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Specht v Citizens Insurance Co of America; (COA-PUB, 2/26/1999; RB #2044)

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Michigan Court of Appeals; Docket No. 204280; Published   
Judges Hood, Neff, and Markey; Unanimous; Per Curiam   
Official Michigan Reporter Citation:  234 Mich App 292; Link to Opinion alt   


STATUTORY INDEXING:   
Standards for Deductibility of State and Federal Governmental Benefits [§3109(1)]   
State Workers Compensation Benefits [§3109(1)]

TOPICAL INDEXING:   
Workers Disability Compensation Act (MCL 418.1, et seq.)     


CASE SUMMARY:  
In this unanimous per curiam published Opinion, the Court of Appeals affirmed a jury verdict in plaintiff’s favor for past no-fault benefits and rejected Citizens' argument that the trial court should have granted Citizens' motion to dismiss for lack of jurisdiction, due to the fact that plaintiff, who was injured in an accident during the course of her employment, had a pending workers' compensation claim.

Citizens argued on appeal that the pendency of the claim before the Workers' Compensation Bureau deprived the trial court of jurisdiction to decide whether plaintiff’s injuries arose out of the work-related automobile accident.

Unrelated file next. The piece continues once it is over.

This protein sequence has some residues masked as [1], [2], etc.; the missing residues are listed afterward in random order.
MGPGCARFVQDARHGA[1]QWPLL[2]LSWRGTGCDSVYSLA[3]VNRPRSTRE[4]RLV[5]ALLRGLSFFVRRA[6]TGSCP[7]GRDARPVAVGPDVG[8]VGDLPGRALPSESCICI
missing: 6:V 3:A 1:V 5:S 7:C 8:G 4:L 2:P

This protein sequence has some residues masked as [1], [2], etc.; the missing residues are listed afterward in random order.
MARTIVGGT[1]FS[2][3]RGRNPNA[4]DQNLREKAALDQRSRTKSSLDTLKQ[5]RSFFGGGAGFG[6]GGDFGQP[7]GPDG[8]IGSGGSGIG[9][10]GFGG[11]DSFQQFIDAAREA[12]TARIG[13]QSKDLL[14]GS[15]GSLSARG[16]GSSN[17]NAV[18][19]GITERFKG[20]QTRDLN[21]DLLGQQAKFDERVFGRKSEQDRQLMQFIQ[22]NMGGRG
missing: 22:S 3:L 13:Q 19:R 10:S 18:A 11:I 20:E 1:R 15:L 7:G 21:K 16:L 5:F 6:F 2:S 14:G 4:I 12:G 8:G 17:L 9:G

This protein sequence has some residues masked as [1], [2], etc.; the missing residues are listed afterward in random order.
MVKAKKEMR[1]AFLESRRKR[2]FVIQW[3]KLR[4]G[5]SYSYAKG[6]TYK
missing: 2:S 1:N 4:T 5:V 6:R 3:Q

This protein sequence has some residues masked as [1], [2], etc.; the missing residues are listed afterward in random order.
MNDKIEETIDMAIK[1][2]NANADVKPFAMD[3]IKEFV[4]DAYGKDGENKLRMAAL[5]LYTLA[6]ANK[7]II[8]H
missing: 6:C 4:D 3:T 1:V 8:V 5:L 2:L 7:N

The Court of Appeals held that a determination of whether the accident occurred during the course of plaintiff’s employment [thus providing for a set off of workers' compensation benefits from Citizens' obligation to pay no-fault benefits pursuant to section 3109(1)], was both unnecessary and irrelevant to the question of plaintiff’s entitlement to no-fault benefits. There was also no need to examine or interpret the terms of plaintiff s employer's workers' compensation policy. Rather, Citizens' liability for no-fault benefits depended only on whether plaintiff was injured during the course of an accident covered by the no-fault policy which she purchased from Citizens. Therefore, the issue concerning whether Citizens was liable to plaintiff for no-fault benefits was clearly an issue over which circuit courts have jurisdiction. Plaintiff’s employment relationship was, at best, only tangentially involved. The trial court therefore correctly refused to dismiss plaintiff’s action for lack of subject matter jurisdiction.

The Court of Appeals also noted that the no-fault carrier is entitled to "intervene" and actively participate in the workers' compensation proceeding in order to protect its reimbursement interest.

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